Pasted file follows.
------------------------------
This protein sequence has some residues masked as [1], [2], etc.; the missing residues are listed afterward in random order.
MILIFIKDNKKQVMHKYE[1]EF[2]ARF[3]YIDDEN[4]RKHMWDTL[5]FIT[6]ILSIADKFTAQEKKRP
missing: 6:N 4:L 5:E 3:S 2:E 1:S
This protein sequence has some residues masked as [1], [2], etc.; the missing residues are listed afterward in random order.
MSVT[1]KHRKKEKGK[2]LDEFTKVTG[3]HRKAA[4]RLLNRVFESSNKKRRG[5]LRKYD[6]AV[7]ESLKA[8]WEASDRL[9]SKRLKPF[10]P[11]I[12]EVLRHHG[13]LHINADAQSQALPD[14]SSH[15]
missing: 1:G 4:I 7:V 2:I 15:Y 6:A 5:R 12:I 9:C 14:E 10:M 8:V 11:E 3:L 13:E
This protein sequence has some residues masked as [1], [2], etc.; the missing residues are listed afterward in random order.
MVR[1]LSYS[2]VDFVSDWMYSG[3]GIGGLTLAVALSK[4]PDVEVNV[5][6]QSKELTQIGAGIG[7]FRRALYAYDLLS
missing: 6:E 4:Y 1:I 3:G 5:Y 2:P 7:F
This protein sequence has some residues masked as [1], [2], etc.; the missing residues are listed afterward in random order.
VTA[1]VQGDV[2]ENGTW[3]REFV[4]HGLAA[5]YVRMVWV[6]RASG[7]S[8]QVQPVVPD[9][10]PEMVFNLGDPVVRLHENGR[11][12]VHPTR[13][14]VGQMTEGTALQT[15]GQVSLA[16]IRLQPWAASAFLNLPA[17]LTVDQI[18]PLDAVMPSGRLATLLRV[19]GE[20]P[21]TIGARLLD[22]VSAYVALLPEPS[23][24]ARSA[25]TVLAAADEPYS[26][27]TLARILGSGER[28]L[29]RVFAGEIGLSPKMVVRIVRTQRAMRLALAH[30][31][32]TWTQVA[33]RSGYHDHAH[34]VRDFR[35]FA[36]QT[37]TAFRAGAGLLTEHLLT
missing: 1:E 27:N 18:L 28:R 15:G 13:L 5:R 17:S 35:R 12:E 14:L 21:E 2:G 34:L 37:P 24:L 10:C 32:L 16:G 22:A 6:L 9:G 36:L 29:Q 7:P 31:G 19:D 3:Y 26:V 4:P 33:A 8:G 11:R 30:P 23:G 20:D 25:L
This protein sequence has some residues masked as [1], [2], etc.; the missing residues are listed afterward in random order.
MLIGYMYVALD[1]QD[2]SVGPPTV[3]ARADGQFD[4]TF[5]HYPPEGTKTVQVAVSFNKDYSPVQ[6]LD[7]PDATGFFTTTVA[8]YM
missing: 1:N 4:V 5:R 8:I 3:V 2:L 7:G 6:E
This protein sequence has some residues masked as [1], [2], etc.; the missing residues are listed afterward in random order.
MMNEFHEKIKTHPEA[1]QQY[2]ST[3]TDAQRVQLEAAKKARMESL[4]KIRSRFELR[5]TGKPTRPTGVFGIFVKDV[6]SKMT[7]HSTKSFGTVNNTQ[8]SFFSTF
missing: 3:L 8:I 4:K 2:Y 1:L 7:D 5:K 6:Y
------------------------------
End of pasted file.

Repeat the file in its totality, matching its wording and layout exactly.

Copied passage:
This protein sequence has some residues masked as [1], [2], etc.; the missing residues are listed afterward in random order.
MILIFIKDNKKQVMHKYE[1]EF[2]ARF[3]YIDDEN[4]RKHMWDTL[5]FIT[6]ILSIADKFTAQEKKRP
missing: 6:N 4:L 5:E 3:S 2:E 1:S
This protein sequence has some residues masked as [1], [2], etc.; the missing residues are listed afterward in random order.
MSVT[1]KHRKKEKGK[2]LDEFTKVTG[3]HRKAA[4]RLLNRVFESSNKKRRG[5]LRKYD[6]AV[7]ESLKA[8]WEASDRL[9]SKRLKPF[10]P[11]I[12]EVLRHHG[13]LHINADAQSQALPD[14]SSH[15]
missing: 1:G 4:I 7:V 2:I 15:Y 6:A 5:R 12:I 9:C 14:E 10:M 8:V 11:E 3:L 13:E
This protein sequence has some residues masked as [1], [2], etc.; the missing residues are listed afterward in random order.
MVR[1]LSYS[2]VDFVSDWMYSG[3]GIGGLTLAVALSK[4]PDVEVNV[5][6]QSKELTQIGAGIG[7]FRRALYAYDLLS
missing: 6:E 4:Y 1:I 3:G 5:Y 2:P 7:F
This protein sequence has some residues masked as [1], [2], etc.; the missing residues are listed afterward in random order.
VTA[1]VQGDV[2]ENGTW[3]REFV[4]HGLAA[5]YVRMVWV[6]RASG[7]S[8]QVQPVVPD[9][10]PEMVFNLGDPVVRLHENGR[11][12]VHPTR[13][14]VGQMTEGTALQT[15]GQVSLA[16]IRLQPWAASAFLNLPA[17]LTVDQI[18]PLDAVMPSGRLATLLRV[19]GE[20]P[21]TIGARLLD[22]VSAYVALLPEPS[23][24]ARSA[25]TVLAAADEPYS[26][27]TLARILGSGER[28]L[29]RVFAGEIGLSPKMVVRIVRTQRAMRLALAH[30][31][32]TWTQVA[33]RSGYHDHAH[34]VRDFR[35]FA[36]QT[37]TAFRAGAGLLTEHLLT
missing: 1:E 27:N 18:L 28:R 15:G 13:L 5:R 17:S 35:R 12:E 14:L 21:E 2:G 34:L 37:P 24:L 10:C 32:L 16:G 22:A 6:L 9:G 36:L 29:Q 7:P 31:G 19:D 3:Y 26:V 4:P 33:A 8:G 11:R 30:P 23:G 20:D 25:L
This protein sequence has some residues masked as [1], [2], etc.; the missing residues are listed afterward in random order.
MLIGYMYVALD[1]QD[2]SVGPPTV[3]ARADGQFD[4]TF[5]HYPPEGTKTVQVAVSFNKDYSPVQ[6]LD[7]PDATGFFTTTVA[8]YM
missing: 1:N 4:V 5:R 8:I 3:V 2:L 7:G 6:E
This protein sequence has some residues masked as [1], [2], etc.; the missing residues are listed afterward in random order.
MMNEFHEKIKTHPEA[1]QQY[2]ST[3]TDAQRVQLEAAKKARMESL[4]KIRSRFELR[5]TGKPTRPTGVFGIFVKDV[6]SKMT[7]HSTKSFGTVNNTQ[8]SFFSTF
missing: 3:L 8:I 4:K 2:Y 1:L 7:D 5:K 6:Y